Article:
I didn’t join Facebook until after my divorce.
But if I did have a Facebook page during my first marriage, it would have revealed nothing of the upcoming marital tsunami. You would have seen pictures of us playing with the dogs and working on the house. You would be jealous of our new (and huge) deck with requisite hot tub overlooking a large wooded backyard. You would be subjected to pictures of public affection and cheery smiles. In other words, we would have looked happy and normal.
And that’s so often the case, isn’t it?
No matter what is occurring behind closed doors, the marriage we reveal to the world is Pinterest-perfect. We see endless streams of seemingly flawless families and we want to blend in. We feel awkward and vulnerable showing any cracks in the marital shell, so we hide them behind carefully selected and cropped photos. Maybe we want to pretend that our marriages are solid and intact and we play out that fantasy on our social threads.
We probably all play that game to some extent, methodically choosing to put our best faces forward while hiding our flaws in the shadows. Airing our successes and anniversaries while shielding our squabbles and struggles. And in most cases, it’s pretty harmless.
But what about when things behind closed doors really aren’t okay? What about when you’re at your breaking point and you need a lifeline?
What about when you just can’t maintain the facade any longer?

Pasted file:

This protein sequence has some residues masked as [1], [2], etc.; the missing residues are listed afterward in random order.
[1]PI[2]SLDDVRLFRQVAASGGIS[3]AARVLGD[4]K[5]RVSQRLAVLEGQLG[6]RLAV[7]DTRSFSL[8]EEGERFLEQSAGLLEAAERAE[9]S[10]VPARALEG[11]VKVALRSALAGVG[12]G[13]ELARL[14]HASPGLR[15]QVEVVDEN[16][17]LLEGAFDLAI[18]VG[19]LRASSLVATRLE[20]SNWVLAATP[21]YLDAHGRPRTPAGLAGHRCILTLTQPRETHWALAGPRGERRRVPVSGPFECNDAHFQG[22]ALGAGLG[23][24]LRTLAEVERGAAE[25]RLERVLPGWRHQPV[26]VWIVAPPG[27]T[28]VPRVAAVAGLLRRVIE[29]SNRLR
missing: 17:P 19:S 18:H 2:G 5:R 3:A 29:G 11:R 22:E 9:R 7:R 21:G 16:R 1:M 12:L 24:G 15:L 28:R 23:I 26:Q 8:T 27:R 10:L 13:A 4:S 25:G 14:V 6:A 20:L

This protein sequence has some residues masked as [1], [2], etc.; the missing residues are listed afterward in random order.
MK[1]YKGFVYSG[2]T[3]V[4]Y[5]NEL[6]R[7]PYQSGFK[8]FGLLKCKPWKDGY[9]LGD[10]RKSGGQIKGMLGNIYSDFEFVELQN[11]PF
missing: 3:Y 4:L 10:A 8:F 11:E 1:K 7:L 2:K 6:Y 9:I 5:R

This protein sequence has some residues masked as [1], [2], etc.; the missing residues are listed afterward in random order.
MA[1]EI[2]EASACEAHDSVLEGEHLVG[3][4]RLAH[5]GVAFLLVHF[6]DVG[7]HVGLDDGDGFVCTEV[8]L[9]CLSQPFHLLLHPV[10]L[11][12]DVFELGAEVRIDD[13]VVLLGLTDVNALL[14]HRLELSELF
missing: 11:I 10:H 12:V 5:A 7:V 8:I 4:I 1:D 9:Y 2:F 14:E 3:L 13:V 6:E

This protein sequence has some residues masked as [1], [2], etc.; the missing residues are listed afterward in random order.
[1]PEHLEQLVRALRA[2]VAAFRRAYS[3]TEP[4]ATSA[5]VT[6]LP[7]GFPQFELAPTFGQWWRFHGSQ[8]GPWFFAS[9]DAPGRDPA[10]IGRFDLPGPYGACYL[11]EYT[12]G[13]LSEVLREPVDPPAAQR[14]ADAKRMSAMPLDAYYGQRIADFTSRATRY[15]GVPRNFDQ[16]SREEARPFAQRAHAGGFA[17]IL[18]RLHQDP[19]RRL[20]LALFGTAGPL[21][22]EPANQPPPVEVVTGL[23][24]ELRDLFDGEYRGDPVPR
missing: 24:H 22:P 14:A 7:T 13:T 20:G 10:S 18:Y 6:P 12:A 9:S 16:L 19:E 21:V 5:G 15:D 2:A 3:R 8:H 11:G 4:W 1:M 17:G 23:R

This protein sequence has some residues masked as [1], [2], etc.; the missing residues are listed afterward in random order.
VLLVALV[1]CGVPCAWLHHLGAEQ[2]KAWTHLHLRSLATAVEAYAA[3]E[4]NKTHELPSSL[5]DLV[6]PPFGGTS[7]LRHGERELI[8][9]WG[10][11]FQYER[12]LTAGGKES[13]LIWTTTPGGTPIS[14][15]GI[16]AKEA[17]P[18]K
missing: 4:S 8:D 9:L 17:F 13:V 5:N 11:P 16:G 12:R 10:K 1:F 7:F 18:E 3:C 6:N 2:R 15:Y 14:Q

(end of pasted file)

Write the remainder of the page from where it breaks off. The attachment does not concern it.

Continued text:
There’s a loneliness and an isolation that comes from having to pretend that things are always okay, especially when it seems that everyone else is living a Photoshopped dream.
While Facebook has increased our connections, it can also increase our feelings of shame and distress when our lives fail to meet the “should I post this” test. It’s as though we’re in some sort of marital dissolution quarantine where we have to say something nice or not say anything at all.
It makes me sad when people message me and tell me they would love to follow my Facebook page but they’re embarrassed that someone might see the name, “Lessons From the End of a Marriage” on their feed sandwiched between the silly cat picture and the smiling kids posing in their first-day-of-school-clothes shot.
Because the truth is that divorce is just as much a part of life as silly cats and the first day of school.
And it’s not something that we can edit out as though it doesn’t exist.
Because sometimes pain is hidden behind those Facebook smiles.
And maybe sometimes it’s okay to show it.
I’m not advocating badmouthing your ex in a public platform (especially if you have kids or if the legal process is still ongoing). I’m not promoting a blow-by-blow appropriate for the tabloids. And I’m not suggesting that you divulge thoughts better suited to the therapist’s couch.
But it is okay to show you’re hurting. It’s okay to reach out and ask for help. It’s okay to drop the facade and show some of your cracks.
And yes, some people will question you.
But others will support you.
And others will admire your courage and maybe that will encourage them to show their truth.
Connection is not found through the illusion of perfection.
It’s created when we take down our walls and discover that we have more in common than a fondness for silly cat pictures.
Don’t be afraid to be real.
After all, it’s what makes you awesome.